Document Type

Book Chapter

Publication Version

Published Version

Publication Date

2012

Journal or Book Title

How to Build Better Agricultural Conservation Programs to Protect Water Quality: The National Institute of Food and Agriculture–Conservation Effects Assessment Project Experience

First Page

201

Last Page

220

Abstract

The goal of the Iowa National Institute of Food and Agriculture–Conservation Effects Assessment Project (NIFA–CEAP), Economic and Water Quality Effects of Multiple Conservation Practices in Three Midwest Watersheds, was to provide science-based information to policymakers concerning the water quality benefits and economic costs of implementing multiple agricultural conservation practices in these watersheds. The three primary watersheds were (1) Walnut Creek Watershed in south central Iowa and the Squaw Creek Watershed (which was the “control watershed” within the paired-watershed study), (2) Sny Magill Creek Watershed and Bloody Run Creek Watershed (which was also a “control watershed” within that paired-watershed study), and (3) the South Fork of the Iowa River Watershed in north central Iowa.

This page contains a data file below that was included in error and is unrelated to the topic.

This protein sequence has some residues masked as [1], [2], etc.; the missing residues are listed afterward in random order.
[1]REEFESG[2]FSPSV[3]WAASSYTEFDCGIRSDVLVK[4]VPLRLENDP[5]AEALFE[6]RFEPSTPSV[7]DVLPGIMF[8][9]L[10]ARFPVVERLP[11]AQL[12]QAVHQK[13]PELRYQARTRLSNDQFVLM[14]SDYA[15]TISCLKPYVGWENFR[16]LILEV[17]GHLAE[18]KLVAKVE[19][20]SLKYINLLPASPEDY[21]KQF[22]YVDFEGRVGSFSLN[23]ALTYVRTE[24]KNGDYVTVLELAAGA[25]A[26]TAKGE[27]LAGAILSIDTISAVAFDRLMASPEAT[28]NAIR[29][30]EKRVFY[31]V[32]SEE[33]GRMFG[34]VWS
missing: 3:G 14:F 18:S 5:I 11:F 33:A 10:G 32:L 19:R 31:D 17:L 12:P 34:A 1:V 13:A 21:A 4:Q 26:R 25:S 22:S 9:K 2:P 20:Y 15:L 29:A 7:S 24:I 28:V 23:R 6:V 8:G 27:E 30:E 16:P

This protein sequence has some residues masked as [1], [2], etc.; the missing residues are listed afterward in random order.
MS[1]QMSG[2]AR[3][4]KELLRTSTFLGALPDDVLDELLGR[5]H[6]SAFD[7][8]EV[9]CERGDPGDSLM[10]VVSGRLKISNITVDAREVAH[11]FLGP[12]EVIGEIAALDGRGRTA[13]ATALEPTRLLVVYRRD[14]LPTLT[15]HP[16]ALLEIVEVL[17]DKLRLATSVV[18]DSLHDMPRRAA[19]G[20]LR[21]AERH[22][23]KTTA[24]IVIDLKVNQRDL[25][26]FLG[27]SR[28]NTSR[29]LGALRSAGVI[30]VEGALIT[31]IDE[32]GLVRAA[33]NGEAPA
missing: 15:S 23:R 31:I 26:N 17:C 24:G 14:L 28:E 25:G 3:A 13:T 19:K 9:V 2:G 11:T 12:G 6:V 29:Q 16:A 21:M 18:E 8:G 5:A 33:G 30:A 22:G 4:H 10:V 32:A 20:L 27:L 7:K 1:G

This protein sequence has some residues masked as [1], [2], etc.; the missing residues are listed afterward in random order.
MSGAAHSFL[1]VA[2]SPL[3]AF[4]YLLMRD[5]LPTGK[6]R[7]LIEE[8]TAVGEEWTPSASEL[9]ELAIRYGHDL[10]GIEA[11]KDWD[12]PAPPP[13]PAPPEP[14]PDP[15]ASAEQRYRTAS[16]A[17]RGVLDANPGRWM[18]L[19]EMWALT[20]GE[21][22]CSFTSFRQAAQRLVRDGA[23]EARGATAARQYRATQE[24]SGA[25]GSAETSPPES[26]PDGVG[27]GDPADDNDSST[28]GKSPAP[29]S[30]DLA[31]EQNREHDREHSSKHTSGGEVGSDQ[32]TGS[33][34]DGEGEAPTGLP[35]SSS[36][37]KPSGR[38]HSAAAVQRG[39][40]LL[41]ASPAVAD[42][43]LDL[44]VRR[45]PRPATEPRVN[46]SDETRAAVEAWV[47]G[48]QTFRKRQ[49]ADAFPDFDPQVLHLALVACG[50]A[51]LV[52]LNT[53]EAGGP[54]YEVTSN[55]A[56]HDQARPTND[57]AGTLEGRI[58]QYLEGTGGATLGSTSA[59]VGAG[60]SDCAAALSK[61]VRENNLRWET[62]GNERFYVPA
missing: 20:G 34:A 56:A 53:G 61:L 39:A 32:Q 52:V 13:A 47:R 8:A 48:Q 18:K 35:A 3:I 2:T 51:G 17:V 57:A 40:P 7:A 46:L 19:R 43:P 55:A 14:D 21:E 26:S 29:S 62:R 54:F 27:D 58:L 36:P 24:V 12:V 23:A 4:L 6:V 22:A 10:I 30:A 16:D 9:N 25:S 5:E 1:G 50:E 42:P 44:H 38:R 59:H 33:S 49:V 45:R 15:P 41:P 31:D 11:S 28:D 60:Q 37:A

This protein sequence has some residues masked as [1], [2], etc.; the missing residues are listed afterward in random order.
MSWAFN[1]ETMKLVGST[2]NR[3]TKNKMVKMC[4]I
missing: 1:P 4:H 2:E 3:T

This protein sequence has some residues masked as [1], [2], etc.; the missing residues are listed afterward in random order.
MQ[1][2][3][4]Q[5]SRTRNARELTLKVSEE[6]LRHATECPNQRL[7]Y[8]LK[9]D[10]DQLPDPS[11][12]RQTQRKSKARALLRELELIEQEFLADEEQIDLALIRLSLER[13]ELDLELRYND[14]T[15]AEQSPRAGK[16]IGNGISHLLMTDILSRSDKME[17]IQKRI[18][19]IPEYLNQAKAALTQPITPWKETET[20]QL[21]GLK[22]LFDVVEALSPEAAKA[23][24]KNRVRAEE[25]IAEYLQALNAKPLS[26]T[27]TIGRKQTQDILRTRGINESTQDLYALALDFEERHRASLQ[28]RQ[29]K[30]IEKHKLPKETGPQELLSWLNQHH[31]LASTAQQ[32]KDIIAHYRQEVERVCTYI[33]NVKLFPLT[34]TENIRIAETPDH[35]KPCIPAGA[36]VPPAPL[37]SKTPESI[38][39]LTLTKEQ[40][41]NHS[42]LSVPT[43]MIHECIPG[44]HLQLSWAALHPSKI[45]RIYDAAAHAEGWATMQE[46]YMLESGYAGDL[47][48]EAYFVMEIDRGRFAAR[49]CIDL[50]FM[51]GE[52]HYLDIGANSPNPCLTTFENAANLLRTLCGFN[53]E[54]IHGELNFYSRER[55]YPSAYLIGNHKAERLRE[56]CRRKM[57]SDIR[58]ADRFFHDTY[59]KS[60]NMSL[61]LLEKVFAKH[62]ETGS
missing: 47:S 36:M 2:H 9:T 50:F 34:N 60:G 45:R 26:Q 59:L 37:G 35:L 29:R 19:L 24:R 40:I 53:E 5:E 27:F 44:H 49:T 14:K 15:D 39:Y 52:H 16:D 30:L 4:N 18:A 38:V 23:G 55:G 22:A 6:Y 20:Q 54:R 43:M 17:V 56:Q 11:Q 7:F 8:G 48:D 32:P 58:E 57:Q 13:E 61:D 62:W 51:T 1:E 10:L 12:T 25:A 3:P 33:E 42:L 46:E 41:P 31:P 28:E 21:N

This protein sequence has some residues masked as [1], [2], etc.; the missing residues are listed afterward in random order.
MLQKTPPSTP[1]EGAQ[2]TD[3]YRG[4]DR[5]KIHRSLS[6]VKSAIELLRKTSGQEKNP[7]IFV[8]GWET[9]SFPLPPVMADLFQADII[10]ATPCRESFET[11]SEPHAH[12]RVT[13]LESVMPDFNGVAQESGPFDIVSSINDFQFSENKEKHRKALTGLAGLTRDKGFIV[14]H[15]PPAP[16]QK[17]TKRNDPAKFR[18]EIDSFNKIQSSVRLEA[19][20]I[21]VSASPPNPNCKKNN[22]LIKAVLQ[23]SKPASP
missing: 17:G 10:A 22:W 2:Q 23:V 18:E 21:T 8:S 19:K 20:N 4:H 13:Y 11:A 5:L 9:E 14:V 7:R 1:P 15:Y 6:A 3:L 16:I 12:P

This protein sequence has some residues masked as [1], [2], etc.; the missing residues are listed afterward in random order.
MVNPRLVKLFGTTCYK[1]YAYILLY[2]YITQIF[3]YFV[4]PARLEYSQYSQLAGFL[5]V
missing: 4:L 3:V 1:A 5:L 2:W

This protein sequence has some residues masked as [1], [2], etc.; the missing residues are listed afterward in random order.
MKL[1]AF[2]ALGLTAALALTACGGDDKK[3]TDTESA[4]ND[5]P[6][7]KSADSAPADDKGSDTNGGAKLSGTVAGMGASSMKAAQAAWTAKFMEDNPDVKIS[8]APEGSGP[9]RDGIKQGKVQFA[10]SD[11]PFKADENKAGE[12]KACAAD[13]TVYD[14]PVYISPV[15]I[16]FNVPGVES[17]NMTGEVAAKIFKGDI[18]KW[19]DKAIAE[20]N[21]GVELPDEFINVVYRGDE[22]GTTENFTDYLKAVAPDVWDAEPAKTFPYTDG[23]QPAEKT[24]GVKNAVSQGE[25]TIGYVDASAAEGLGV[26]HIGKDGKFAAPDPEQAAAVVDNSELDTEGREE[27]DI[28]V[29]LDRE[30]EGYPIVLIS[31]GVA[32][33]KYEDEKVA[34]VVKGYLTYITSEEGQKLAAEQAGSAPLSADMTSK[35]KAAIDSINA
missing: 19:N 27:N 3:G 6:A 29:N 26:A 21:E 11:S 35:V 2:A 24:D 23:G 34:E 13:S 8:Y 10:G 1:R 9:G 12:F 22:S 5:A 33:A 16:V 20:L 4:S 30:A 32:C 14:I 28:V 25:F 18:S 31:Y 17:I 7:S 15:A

Comments

This chapter is from How to Build Better Agricultural Conservation Programs to Protect Water Quality: The National Institute of Food and Agriculture–Conservation Effects Assessment Project Experience, Chapter 11 (2012): 201.

Rights

Works produced by employees of the U.S. Government as part of their official duties are not copyrighted within the U.S. The content of this document is not copyrighted.

Language

en

File Format

application/pdf